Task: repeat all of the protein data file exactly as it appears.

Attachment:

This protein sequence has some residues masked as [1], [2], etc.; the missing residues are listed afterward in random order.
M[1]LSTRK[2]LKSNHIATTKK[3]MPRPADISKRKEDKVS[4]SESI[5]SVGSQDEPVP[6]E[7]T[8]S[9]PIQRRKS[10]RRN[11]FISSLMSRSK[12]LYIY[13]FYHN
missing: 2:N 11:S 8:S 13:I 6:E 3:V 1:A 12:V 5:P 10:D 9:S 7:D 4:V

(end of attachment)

This protein sequence has some residues masked as [1], [2], etc.; the missing residues are listed afterward in random order.
M[1]LSTRK[2]LKSNHIATTKK[3]MPRPADISKRKEDKVS[4]SESI[5]SVGSQDEPVP[6]E[7]T[8]S[9]PIQRRKS[10]RRN[11]FISSLMSRSK[12]LYIY[13]FYHN
missing: 2:N 11:S 8:S 13:I 6:E 3:V 1:A 12:V 5:P 10:D 9:S 7:D 4:V